Outbreaks of influenza and respiratory syncytial virus appear to be reaching peaks in Alaska and nationwide, State Epidemiologist Joe McLaughlin said during a public health ECHO held via Zoom and livestreamed to Facebook on Wednesday.
During the ECHO McLaughlin gave an update on influenza and RSV cases in the state and nation.
For the flu, he said that most states have begun to see a downward trend in the number of cases, after eight weeks of increasing numbers. In Alaska, a sharp week-over-week increase in cases has been seen since the end of October, though McLaughlin said that this week for the first time that increase seems to have leveled off.
“It’ll be interesting to see this week if that leveling off continues or if we get another increase or a decrease,” McLaughlin said.
Cases of influenza in the state have been reported in much greater quantities much earlier in the season than recent years. In the last three years, the peaks in cases came in January or February, and never reached the number of cases seen this year.
For RSV, McLaughlin said that nationwide, cases have clearly peaked and are declining. Alaska falls slightly behind that trend, but has reached a peak and a decline is on the horizon.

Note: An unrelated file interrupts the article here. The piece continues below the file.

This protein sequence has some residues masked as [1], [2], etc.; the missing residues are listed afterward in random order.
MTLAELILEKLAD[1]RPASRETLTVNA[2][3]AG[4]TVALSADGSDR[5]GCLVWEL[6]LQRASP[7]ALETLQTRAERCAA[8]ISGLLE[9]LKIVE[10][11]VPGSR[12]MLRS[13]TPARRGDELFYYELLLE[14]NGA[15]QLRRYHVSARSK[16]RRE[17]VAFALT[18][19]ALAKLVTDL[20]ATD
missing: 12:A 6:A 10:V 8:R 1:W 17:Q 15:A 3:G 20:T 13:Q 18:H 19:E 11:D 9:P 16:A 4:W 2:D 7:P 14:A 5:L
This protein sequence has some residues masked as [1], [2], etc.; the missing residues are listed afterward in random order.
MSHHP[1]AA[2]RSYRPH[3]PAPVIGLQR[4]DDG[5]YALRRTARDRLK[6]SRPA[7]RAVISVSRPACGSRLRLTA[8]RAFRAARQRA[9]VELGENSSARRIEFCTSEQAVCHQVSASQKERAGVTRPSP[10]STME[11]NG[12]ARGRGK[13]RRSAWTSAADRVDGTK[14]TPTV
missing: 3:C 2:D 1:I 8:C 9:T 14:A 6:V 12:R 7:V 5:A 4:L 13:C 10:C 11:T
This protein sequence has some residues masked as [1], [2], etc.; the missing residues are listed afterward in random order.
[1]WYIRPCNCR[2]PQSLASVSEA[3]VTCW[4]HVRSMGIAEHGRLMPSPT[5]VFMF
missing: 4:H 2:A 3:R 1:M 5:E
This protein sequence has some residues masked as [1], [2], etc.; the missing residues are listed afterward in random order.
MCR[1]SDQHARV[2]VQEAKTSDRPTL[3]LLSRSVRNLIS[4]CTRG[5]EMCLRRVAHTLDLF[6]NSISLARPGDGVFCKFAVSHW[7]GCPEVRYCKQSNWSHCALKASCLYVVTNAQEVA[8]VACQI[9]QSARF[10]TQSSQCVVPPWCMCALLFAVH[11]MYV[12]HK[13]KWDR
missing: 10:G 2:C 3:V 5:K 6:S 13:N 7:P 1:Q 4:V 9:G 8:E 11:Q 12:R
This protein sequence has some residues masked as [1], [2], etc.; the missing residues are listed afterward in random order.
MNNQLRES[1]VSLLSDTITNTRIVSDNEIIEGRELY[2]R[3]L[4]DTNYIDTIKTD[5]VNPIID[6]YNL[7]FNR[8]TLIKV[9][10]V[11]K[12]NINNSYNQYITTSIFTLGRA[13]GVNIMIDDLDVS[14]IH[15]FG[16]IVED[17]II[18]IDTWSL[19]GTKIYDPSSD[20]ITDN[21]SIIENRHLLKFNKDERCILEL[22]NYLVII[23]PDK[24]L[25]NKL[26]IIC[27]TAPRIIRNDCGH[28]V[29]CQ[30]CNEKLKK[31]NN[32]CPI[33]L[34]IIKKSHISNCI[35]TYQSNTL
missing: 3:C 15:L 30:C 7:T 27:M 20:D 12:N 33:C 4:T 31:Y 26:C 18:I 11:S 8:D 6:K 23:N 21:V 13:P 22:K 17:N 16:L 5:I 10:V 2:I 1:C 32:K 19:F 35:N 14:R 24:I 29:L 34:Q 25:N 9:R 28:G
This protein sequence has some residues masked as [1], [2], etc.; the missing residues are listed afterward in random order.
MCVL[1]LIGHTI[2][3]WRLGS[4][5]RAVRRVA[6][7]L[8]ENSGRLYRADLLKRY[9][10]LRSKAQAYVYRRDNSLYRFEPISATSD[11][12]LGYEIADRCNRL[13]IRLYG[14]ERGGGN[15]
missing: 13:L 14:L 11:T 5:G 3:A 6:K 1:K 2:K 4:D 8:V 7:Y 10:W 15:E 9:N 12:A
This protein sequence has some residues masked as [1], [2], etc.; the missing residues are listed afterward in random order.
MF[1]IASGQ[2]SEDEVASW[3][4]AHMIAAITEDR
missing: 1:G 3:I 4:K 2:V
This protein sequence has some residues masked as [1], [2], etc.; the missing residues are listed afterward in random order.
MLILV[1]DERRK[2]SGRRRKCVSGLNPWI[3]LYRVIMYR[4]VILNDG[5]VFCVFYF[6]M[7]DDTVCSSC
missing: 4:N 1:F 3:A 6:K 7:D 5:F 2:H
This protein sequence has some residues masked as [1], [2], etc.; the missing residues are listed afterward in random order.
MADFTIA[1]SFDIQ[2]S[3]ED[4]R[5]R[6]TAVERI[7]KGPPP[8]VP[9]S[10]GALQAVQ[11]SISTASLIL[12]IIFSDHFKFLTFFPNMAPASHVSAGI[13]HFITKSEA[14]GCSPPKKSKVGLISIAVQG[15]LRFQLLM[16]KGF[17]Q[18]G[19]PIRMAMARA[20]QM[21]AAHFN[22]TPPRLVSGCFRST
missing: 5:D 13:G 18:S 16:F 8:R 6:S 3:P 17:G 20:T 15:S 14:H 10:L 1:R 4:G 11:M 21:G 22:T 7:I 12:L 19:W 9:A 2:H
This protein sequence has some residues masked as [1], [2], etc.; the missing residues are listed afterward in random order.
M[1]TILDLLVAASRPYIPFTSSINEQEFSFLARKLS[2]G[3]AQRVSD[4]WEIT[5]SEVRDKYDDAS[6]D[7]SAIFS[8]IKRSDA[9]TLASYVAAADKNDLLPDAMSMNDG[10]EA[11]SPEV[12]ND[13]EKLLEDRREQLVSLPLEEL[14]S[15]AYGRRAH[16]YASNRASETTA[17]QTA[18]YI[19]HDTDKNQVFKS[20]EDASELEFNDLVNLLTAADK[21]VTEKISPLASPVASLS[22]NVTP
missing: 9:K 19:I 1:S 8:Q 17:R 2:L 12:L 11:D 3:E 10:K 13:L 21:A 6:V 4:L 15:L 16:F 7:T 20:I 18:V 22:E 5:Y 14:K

Though peak case numbers may have passed for both RSV and influenza, McLaughlin said that Alaska is still experiencing very high levels of activity for both viruses.
McLaughlin and Dr. Lisa Rabinowitz continued to stress the importance of vaccination in the face of the influenza and RSV outbreaks, as well as the ongoing COVID-19 pandemic.
For COVID, McLaughlin said that while cases and deaths are remaining low, hospitalizations have been trending upward. This week, 40 hospitalizations were reported, down from 42 last week, but they have been generally trending upward since Oct. 26, when 19 were reported. Weekly reported COVID cases have held between 300 and 450 since Oct. 12.
“The majority of people who are getting hospitalized are unvaccinated,” he said.
“We’re still in the midst of our respiratory viruses this winter, and we know that getting your annual flu vaccine and bivalent COVID booster reduces the risk of becoming very sick this winter,” Rabinowitz said.
More information about vaccines and availability for both influenza and COVID-19 can be found at vaccines.gov.
Reach reporter Jake Dye at email@example.com.